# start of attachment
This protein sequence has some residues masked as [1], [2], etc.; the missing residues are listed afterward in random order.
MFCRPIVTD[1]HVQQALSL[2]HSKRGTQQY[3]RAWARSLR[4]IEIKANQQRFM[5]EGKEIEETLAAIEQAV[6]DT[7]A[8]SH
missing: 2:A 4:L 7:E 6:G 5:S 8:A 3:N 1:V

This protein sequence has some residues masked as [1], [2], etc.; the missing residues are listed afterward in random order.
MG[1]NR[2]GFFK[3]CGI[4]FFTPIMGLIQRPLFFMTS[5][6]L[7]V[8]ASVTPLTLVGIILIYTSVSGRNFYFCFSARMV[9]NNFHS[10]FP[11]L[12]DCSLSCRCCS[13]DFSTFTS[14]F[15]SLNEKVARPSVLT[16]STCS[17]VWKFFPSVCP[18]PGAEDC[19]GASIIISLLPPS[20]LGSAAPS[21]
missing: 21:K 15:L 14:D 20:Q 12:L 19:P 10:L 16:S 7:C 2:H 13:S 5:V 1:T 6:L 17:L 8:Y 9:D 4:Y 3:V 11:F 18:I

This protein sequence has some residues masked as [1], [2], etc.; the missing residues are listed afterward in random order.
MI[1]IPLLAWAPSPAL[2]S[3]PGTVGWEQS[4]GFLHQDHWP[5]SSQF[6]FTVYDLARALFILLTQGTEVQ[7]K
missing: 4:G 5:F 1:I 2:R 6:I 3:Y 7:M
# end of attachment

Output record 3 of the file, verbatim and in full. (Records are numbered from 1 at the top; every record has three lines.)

This protein sequence has some residues masked as [1], [2], etc.; the missing residues are listed afterward in random order.
MI[1]IPLLAWAPSPAL[2]S[3]PGTVGWEQS[4]GFLHQDHWP[5]SSQF[6]FTVYDLARALFILLTQGTEVQ[7]K
missing: 4:G 5:F 1:I 2:R 6:I 3:Y 7:M